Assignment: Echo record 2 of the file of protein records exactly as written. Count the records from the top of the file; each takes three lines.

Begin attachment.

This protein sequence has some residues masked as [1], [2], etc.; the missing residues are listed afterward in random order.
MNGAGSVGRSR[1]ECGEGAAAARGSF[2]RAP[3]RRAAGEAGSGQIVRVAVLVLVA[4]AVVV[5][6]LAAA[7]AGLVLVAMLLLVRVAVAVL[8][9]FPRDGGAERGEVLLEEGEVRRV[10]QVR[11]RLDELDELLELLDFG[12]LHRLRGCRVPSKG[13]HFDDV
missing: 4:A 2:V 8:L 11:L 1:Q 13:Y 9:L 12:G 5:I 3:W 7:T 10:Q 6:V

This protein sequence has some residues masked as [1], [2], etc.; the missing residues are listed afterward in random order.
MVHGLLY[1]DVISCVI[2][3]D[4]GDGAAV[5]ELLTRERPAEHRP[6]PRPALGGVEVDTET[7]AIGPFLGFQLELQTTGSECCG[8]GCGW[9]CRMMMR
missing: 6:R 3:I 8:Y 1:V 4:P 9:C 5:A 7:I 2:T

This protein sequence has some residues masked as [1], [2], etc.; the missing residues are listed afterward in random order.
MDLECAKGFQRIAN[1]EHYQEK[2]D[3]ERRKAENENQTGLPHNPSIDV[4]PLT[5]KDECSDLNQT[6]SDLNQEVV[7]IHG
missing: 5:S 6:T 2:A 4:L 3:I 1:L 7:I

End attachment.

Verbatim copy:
This protein sequence has some residues masked as [1], [2], etc.; the missing residues are listed afterward in random order.
MVHGLLY[1]DVISCVI[2][3]D[4]GDGAAV[5]ELLTRERPAEHRP[6]PRPALGGVEVDTET[7]AIGPFLGFQLELQTTGSECCG[8]GCGW[9]CRMMMR
missing: 6:R 3:I 8:Y 1:V 4:P 9:C 5:A 7:I 2:T